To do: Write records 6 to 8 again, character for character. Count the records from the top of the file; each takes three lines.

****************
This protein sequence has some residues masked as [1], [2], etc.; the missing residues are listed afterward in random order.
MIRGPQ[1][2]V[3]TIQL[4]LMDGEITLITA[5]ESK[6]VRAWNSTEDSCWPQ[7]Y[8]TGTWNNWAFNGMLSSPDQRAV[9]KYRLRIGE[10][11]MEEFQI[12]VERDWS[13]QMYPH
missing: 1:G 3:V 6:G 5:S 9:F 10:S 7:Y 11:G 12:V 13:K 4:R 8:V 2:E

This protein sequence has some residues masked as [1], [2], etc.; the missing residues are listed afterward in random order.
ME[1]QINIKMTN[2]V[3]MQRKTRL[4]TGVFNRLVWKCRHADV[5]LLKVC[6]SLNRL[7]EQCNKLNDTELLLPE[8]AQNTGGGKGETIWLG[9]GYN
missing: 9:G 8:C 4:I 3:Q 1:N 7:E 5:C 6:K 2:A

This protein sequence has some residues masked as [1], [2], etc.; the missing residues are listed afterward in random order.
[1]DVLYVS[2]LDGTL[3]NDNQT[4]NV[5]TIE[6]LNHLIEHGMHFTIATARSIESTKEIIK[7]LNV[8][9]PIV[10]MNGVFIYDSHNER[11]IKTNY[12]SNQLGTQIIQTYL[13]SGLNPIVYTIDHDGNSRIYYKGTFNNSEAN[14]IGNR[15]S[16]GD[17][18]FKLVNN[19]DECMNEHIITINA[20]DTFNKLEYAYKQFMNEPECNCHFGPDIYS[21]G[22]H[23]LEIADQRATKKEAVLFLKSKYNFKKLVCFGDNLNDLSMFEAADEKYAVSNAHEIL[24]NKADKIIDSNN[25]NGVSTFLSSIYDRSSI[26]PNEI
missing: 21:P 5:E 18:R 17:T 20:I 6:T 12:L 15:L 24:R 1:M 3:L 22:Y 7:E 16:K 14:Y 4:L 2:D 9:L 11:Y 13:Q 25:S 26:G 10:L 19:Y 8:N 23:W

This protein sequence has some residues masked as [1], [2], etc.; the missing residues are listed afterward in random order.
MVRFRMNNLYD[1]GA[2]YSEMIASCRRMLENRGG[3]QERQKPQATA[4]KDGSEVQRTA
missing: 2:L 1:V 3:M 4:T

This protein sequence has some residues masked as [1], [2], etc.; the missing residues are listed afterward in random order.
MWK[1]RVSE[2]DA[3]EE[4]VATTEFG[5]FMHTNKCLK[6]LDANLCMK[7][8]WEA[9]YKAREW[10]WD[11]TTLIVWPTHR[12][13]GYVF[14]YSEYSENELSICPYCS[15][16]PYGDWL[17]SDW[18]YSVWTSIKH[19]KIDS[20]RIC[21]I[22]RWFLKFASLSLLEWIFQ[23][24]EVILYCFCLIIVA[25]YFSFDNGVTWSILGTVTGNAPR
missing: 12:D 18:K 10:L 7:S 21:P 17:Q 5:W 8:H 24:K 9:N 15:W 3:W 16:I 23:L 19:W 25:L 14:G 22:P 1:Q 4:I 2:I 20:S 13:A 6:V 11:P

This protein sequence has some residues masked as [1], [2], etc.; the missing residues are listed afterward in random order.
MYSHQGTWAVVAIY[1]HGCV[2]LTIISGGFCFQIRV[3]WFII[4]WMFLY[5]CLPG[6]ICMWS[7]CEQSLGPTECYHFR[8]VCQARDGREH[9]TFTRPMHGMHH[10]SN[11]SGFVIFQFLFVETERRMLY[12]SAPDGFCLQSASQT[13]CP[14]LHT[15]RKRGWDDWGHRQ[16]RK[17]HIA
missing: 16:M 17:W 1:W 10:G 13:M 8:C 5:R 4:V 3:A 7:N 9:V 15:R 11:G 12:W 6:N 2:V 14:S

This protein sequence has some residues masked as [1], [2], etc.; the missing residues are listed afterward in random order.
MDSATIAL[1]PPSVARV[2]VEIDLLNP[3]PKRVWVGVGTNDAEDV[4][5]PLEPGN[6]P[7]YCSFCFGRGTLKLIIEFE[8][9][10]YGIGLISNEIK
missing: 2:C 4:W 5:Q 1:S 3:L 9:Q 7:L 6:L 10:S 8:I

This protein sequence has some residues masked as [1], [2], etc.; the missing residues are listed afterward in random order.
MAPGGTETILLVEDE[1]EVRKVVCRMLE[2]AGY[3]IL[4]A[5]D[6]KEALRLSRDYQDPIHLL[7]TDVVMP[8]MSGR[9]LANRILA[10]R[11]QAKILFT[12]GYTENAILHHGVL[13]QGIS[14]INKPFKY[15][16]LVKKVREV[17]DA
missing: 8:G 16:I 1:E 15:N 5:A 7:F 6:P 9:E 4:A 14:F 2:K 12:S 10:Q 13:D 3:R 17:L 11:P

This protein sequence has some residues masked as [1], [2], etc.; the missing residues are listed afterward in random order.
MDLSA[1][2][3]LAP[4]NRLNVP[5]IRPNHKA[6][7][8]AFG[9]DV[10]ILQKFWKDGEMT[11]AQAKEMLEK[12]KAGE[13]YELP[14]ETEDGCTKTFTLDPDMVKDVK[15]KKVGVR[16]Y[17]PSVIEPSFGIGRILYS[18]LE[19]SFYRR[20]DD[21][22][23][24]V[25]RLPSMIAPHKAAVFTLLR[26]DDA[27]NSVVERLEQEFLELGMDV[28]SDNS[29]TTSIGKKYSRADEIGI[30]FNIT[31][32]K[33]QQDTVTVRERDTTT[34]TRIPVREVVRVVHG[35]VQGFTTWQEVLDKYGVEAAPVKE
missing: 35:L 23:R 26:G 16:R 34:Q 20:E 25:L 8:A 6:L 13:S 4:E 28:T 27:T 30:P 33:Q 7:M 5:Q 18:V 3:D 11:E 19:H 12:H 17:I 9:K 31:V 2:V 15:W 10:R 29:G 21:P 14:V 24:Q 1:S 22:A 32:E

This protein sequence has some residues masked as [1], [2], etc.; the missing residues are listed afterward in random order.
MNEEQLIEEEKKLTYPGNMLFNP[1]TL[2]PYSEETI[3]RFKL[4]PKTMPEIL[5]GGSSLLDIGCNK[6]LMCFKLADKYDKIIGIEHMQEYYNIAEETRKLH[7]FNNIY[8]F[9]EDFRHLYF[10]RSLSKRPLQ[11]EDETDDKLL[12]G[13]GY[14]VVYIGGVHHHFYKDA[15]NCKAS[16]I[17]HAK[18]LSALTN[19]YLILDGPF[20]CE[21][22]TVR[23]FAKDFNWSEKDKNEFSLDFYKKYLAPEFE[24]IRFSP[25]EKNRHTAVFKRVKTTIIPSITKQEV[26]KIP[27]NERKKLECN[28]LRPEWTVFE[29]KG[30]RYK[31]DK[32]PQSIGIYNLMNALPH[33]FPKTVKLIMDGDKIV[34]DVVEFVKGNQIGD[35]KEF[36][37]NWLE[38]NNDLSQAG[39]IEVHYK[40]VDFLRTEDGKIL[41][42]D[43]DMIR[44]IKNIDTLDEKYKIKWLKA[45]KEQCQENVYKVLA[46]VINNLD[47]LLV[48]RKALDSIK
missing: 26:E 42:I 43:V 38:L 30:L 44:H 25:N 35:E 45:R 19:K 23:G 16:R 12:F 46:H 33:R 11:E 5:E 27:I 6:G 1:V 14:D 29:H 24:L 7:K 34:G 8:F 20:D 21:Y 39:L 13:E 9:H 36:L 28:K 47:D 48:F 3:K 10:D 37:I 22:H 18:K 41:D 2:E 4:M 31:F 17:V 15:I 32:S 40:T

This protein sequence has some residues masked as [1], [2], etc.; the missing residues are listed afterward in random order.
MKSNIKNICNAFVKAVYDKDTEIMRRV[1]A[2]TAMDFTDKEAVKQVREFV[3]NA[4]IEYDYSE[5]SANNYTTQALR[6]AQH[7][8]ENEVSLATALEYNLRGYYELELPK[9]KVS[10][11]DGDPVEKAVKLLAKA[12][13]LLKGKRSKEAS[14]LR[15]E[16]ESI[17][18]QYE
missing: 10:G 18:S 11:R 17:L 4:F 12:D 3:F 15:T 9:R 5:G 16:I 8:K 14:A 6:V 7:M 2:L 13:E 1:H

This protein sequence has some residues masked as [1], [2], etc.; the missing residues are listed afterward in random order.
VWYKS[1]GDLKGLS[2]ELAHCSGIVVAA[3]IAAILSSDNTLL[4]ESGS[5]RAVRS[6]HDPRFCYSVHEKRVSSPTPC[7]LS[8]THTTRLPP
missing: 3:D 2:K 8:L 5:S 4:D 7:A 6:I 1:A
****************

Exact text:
This protein sequence has some residues masked as [1], [2], etc.; the missing residues are listed afterward in random order.
MYSHQGTWAVVAIY[1]HGCV[2]LTIISGGFCFQIRV[3]WFII[4]WMFLY[5]CLPG[6]ICMWS[7]CEQSLGPTECYHFR[8]VCQARDGREH[9]TFTRPMHGMHH[10]SN[11]SGFVIFQFLFVETERRMLY[12]SAPDGFCLQSASQT[13]CP[14]LHT[15]RKRGWDDWGHRQ[16]RK[17]HIA
missing: 16:M 17:W 1:W 10:G 13:M 8:C 5:R 4:V 3:A 7:N 9:V 15:R 11:G 12:W 6:N 2:V 14:S

This protein sequence has some residues masked as [1], [2], etc.; the missing residues are listed afterward in random order.
MDSATIAL[1]PPSVARV[2]VEIDLLNP[3]PKRVWVGVGTNDAEDV[4][5]PLEPGN[6]P[7]YCSFCFGRGTLKLIIEFE[8][9][10]YGIGLISNEIK
missing: 2:C 4:W 5:Q 1:S 3:L 9:Q 7:L 6:L 10:S 8:I

This protein sequence has some residues masked as [1], [2], etc.; the missing residues are listed afterward in random order.
MAPGGTETILLVEDE[1]EVRKVVCRMLE[2]AGY[3]IL[4]A[5]D[6]KEALRLSRDYQDPIHLL[7]TDVVMP[8]MSGR[9]LANRILA[10]R[11]QAKILFT[12]GYTENAILHHGVL[13]QGIS[14]INKPFKY[15][16]LVKKVREV[17]DA
missing: 8:G 16:I 1:E 15:N 5:A 7:F 6:P 9:E 4:A 14:F 2:K 12:S 10:Q 13:D 3:R 17:L 11:P